by Phillip Manning
Alpine adventurer Lonnie Dupre has reached the base camp of Denali after nearly a week of waiting for clear weather for his flight. Dupre hopes to make a solo ascent north America’s highest peak in the month of January, but has had to spend nearly a week longer in Talkeetna than he had hoped. Progress of Dupre’s third solo attempt of an fast-paced climb can be followed on his blog and facebook page.
While the recent rain and warm temperatures might make it easy to forget, we are in the midst of winter, and far from the busy Denali climbing season of May and June. The cold, harsh weather keeps most mountaineers away from Denali, but there are a few brave souls that have their hearts set on reaching the summit in the unforgiving cold of an interior Alaskan winter. Lonnie Dupre is one such climber, and KTNA’s Phillip Manning spoke with him about his upcoming attempt to be the first solo climber to reach the summit and return safely in the month of January.Denali, or Mt. McKinley as it is still known outside of Alaska, is one of the most challenging and potentially deadly climbs in the world. Hurricane strength winds and frostbite-inducing temperatures await those who attempt to reach the summit, even in the summer. Conditions on the mountain in the winter test even the most prepared mountaineers to, and sometimes past, the breaking point.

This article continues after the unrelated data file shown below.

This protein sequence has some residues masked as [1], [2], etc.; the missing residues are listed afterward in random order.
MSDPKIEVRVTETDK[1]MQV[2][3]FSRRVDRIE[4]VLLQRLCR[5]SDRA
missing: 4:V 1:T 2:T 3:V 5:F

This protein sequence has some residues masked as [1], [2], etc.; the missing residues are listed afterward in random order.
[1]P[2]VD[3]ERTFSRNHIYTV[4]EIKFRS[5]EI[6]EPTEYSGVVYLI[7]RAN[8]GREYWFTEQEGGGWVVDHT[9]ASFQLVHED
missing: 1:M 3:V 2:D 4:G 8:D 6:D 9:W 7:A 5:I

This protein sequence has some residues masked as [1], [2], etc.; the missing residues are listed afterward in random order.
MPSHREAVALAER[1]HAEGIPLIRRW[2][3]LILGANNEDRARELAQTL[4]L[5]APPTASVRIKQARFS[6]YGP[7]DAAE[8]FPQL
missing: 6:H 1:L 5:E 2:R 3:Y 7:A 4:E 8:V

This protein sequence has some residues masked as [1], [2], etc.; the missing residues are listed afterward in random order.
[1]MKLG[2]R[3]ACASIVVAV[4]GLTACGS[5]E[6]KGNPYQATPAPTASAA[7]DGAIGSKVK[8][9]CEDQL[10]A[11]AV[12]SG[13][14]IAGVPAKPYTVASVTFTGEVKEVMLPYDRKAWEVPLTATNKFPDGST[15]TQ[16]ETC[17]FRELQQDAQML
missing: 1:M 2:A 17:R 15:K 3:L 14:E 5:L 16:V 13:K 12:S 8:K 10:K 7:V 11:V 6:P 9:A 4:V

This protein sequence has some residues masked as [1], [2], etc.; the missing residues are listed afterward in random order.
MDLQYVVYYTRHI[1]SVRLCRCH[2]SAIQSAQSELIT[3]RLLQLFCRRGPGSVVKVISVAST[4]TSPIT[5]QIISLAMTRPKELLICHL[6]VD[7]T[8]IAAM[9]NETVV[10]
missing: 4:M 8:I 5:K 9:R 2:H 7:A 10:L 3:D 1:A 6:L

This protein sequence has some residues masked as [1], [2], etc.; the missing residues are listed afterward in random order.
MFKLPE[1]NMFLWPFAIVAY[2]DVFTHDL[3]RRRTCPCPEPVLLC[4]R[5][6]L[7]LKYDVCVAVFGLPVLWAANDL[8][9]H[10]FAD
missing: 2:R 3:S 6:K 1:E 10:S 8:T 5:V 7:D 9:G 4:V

These dangers have not kept climbers away in the 100 years since the first successful summit attempt, however. Each winter, a few brave souls board airplanes bound for the Alaska Range with their eyes set on one of its frigid summits. I had the opportunity to sit down with one of those adventurous mountaineers, Lonnie Dupre, and discuss his upcoming attempt to be the first to travel solo to the summit in the month of January. This will be Dupre’s third attempt at a winter ascent, and he described some of the differences in preparing for and executing a winter climb.
While summer expeditions usually plan approximately three weeks to complete the trip, allowing for acclimatization and weather delays, the harsh winter conditions have Dupre planning for around four weeks, but has supplies to last 45 days if necessary.
Dupre’s expedition is more than just attempting the first solo January ascent, however. He explained how this expedition is also about raising awareness about the state of the arctic climate.
The captivating tool in this case is a documentary called Cold Love, which will cover the 2013 Denali expedition as well as footage from some of Earth’s coldest places. As of the time of the interview, Dupre hopes the documentary will be complete by next autumn. Dupre’s entire trek will be documented online via a blog and Facebook page as well, with updates made by his crew on the ground, who will maintain communication via satellite phone. Additional information on how to follow the expedition and about the Cold Love documentary can be found online at the One World Endeavors website